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I have noted that on just about every semiauto I have ever owned -- assuming that the mag in the well is empty. Why? Because usually the catch is activated by the slide follower, and as long as the slide follower is holding it up, it ain't going nowhere without considerable force. If it does it with a full mag, I just very lightly stone the rear of the notch in the slide, but that is rarely called for.
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Old 08-06-2018, 12:30 PM
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For what it's worth, I've never been to a combat pistol class that advocated using the slide stop lever to charge the weapon. Ever . . .
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Old 08-06-2018, 12:43 PM
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Quote:
Originally Posted by Muss Muggins View Post
For what it's worth, I've never been to a combat pistol class that advocated using the slide stop lever to charge the weapon. Ever . . .
Have to agree with Muss and the others on it being a stop, not a release. All my Shields are that way....never even considered using the stop as as release.....Just saying......bye the way for what it's worth, if you mess with it to loosen it up it may get to a point it will not lock back on empty mag.....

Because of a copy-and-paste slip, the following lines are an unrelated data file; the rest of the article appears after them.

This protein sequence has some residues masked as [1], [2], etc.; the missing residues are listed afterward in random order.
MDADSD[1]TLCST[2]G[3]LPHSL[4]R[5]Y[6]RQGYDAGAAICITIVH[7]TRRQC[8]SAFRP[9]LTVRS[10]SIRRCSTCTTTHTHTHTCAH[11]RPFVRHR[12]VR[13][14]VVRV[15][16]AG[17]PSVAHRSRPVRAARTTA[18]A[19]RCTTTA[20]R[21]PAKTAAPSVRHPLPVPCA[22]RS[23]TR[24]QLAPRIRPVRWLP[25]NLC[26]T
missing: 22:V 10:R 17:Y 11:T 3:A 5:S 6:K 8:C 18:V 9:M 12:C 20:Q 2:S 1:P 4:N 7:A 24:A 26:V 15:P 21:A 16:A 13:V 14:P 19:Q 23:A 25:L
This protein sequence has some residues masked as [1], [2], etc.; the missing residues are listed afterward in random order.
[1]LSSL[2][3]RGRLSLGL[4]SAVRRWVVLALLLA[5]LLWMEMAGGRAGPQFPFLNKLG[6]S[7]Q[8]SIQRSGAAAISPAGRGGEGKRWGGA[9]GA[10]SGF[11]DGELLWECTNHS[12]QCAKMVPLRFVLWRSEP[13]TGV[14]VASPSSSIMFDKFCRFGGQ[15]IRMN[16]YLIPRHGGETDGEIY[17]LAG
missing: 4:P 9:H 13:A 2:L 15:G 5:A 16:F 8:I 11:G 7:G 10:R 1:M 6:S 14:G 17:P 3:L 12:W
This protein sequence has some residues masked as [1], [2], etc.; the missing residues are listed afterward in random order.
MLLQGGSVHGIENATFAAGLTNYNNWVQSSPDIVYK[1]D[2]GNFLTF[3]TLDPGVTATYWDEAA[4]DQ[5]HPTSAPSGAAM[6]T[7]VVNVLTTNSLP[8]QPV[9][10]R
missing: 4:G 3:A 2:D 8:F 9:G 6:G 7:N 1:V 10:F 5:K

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Old 08-06-2018, 01:40 PM
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Quote:
Originally Posted by Muss Muggins View Post
For what it's worth, I've never been to a combat pistol class that advocated using the slide stop lever to charge the weapon. Ever . . .
A lot of instructors don't, but it's the quickest way to get the gun back into the fight with a two-handed grip on the gun, which provides the most stable firing platform.

By comparison, the over-hand/slingshot methods delay the weak hand returning to the grip.
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Old 08-06-2018, 01:42 PM
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Quote:
Originally Posted by Protected One View Post
A lot of instructors don't, but it's the quickest way to get the gun back into the fight with a two-handed grip on the gun, which provides the most stable firing platform.

By comparison, the slingshot method delays the weak hand returning to the grip.